Mean and median Ct values for the 120 linked MERS-CoV–positive patients for upE were 30.7 and 32.0, respectively (range 15–37). For 118 patients for whom ORF1a results were available, mean and median Ct values were 30.8 and 32.0, respectively (range 15–37). The correlation between upE and ORF1a Ct values was high (r = 0.94, p<0.001, Spearman’s ρ). The median Ct for the upE target from 106 nasopharyngeal swab samples was 32.0; from 8 sputum samples, 24.5; and from 6 bronchoalveolar lavage samples, was 24.5 (p<0.001, Kruskal-Wallis test) (Figure 1). When restricted to hospitalized patients, the median Ct values for nasopharyngeal swab, sputum, and bronchoalveolar lavage samples were 31.0, 25.0, and 26.0, respectively (p<0.001, Kruskal-Wallis test).
The remaining analysis is restricted to the 102 patients with nasopharyngeal swab samples and known outcome status. Of these 102 patients, 41 (40%) died. The Ct values for the upE target for 41 patients who died were significantly lower than those for 61 patients who survived (medians 31.0 and 33.0, respectively, p = 0.009, Wilcoxon rank sum test) (Figure 2, panel A). Using the composite severity variable, we categorized 48 (47%) illnesses as severe; for these patients, Ct values were significantly lower than for the 54 patients without severe disease (medians 31.0 and 33.0, respectively, p<0.0036, Wilcoxon rank sum test) (Figure 2, panel b). Sixty-seven (66%) patients were hospitalized. Ct values were significantly lower for the 36 hospitalized patients admitted to the ICU than for the 31 hospitalized patients admitted the general ward (medians 29.5 and 32.0, respectively, p = 0.014, Wilcoxon rank sum test) (Figure 2, panel C). Of the 61 patients who survived, Ct values were not significantly lower for the 30 symptomatic patients than they were for the 31 mildly symptomatic or asymptomatic patients (medians 32.0 and 34.0, respectively, p = 0.08, Wilcoxon rank sum test) (Figure 2, panel D). We found similar associations when we categorized Ct values as low, medium, and high (Table 1). The findings were similar for ORF1a (data not shown).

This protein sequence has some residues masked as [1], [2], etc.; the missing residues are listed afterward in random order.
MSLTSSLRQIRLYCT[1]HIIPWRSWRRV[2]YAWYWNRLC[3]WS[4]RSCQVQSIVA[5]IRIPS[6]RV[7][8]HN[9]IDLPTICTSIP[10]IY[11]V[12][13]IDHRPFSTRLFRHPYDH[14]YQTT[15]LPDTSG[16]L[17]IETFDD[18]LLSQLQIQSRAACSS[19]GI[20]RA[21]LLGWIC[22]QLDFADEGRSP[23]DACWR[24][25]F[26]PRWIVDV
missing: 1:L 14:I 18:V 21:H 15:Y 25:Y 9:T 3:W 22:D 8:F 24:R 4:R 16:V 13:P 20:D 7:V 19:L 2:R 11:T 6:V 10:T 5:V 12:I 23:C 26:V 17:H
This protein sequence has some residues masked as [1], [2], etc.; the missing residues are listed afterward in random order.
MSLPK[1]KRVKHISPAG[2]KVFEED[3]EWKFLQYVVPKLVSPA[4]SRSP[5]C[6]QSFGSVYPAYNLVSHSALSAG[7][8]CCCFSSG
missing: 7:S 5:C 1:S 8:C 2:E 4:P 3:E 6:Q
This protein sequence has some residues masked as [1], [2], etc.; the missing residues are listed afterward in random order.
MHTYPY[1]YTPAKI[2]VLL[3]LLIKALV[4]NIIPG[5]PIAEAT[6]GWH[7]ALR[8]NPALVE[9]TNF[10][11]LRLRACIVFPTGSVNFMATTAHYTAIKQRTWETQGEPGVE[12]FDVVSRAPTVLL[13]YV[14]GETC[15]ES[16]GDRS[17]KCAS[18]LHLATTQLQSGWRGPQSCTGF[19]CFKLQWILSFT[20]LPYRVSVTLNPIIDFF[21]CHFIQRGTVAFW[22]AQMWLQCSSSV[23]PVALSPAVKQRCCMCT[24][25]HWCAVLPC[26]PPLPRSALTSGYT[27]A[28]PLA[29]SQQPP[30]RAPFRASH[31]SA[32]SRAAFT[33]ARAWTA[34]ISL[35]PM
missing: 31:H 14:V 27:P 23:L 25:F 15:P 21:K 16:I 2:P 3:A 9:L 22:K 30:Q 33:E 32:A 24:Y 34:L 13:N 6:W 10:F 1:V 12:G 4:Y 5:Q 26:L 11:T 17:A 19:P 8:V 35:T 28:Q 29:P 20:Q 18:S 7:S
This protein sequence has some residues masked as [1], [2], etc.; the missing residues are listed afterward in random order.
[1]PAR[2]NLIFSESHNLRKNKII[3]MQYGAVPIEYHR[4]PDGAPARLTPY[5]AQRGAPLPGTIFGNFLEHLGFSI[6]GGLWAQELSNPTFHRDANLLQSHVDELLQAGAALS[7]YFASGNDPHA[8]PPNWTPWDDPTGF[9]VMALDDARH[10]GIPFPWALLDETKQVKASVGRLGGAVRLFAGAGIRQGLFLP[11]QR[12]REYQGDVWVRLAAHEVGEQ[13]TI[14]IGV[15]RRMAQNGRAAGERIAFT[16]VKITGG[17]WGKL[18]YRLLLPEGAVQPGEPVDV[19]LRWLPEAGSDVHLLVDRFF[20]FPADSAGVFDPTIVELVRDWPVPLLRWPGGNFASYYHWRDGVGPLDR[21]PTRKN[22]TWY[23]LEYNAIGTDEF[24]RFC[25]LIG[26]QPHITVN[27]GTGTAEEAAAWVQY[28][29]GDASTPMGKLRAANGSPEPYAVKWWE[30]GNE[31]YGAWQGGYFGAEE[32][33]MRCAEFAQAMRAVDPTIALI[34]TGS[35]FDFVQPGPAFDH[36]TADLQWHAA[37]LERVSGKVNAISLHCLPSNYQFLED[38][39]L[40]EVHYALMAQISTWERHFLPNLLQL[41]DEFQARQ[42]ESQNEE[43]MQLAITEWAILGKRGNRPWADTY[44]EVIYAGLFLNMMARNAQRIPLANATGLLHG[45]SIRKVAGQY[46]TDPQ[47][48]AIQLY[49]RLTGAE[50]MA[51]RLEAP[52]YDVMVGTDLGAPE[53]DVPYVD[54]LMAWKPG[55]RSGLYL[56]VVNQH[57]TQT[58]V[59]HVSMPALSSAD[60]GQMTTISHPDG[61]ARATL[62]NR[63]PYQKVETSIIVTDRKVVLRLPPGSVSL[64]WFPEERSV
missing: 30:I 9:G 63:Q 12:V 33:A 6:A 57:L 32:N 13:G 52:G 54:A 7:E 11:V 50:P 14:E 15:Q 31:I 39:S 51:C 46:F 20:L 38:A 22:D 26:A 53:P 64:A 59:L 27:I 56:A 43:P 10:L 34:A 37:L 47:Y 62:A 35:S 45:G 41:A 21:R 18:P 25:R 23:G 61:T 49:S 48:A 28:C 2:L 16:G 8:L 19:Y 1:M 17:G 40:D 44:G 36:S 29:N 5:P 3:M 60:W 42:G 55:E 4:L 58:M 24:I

Age was not associated with Ct when assessed either as a continuous variable (r = −0.07, p = 0.48 Spearman’s ρ) or as quartiles (p = 0.91, Kruskal-Wallis test). Of the 73 patients for whom information was available on days from illness onset to swab sample collection, we found correlation between the days since onset and Ct as continuous variables (r = 0.26, p = 0.029, Spearman’s ρ) (Figure 3) with higher virus load found earlier in the course of illness. Among patients for whom the presence (52 patients) or absence (16 patients) of underlying illness was noted, the Ct values did not differ significantly (medians 31.5 and 31.0, respectively, p = 0.48, Wilcoxon rank sum test). For only 13 surviving hospitalized patients was enough information available to calculate the length of hospital stay (median 7 days), and Ct and length of stay were not correlated for these patients (r = −0.02, p = 0.94, Spearman’s ρ). Ct values did not differ significantly by hospital in which the sample was collected (p = 0.33, Kruskal-Wallis test).